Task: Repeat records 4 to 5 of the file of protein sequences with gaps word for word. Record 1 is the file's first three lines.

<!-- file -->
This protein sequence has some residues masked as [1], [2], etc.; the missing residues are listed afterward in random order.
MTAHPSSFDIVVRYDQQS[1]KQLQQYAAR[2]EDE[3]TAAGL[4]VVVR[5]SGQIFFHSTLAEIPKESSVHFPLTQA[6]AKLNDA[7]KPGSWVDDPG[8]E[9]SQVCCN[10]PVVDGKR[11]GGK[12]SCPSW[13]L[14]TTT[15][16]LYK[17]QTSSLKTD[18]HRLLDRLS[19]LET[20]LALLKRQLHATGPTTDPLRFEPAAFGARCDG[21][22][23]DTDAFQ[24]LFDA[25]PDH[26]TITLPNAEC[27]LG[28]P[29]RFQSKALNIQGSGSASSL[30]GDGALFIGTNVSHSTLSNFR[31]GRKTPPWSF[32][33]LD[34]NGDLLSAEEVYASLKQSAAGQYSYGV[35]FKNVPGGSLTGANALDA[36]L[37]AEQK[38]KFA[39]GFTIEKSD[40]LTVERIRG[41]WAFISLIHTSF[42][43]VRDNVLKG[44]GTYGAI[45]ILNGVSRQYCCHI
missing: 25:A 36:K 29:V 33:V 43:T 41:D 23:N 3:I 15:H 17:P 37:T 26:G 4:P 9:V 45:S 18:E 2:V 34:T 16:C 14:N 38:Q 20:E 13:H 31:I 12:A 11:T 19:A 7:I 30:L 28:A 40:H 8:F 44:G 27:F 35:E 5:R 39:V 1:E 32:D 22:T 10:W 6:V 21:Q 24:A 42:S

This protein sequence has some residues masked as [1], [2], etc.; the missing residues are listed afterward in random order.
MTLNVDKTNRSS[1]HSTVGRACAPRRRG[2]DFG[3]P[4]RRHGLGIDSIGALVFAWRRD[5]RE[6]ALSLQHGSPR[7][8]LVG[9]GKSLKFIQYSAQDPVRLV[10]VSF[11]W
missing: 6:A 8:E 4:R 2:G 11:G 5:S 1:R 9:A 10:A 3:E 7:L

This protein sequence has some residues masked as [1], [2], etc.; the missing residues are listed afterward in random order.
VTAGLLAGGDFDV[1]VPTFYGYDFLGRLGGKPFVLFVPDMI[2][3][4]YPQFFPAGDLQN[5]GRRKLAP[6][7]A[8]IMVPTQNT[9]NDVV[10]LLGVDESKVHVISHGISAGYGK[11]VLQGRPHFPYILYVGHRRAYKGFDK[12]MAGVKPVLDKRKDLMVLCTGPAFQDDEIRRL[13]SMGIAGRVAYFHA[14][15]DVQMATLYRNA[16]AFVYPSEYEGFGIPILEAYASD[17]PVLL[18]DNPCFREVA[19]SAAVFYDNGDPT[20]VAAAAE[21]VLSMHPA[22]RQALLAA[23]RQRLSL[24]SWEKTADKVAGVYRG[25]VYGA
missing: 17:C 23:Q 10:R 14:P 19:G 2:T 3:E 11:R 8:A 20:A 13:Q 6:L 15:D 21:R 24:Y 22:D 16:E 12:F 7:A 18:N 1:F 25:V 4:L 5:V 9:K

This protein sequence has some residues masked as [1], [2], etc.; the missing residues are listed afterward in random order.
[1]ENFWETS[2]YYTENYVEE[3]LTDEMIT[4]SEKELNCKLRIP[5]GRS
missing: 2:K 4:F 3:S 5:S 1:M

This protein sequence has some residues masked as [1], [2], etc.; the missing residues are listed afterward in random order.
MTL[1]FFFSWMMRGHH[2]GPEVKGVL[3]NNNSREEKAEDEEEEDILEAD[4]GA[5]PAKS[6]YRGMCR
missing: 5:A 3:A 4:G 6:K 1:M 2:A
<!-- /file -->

This protein sequence has some residues masked as [1], [2], etc.; the missing residues are listed afterward in random order.
[1]ENFWETS[2]YYTENYVEE[3]LTDEMIT[4]SEKELNCKLRIP[5]GRS
missing: 2:K 4:F 3:S 5:S 1:M

This protein sequence has some residues masked as [1], [2], etc.; the missing residues are listed afterward in random order.
MTL[1]FFFSWMMRGHH[2]GPEVKGVL[3]NNNSREEKAEDEEEEDILEAD[4]GA[5]PAKS[6]YRGMCR
missing: 5:A 3:A 4:G 6:K 1:M 2:A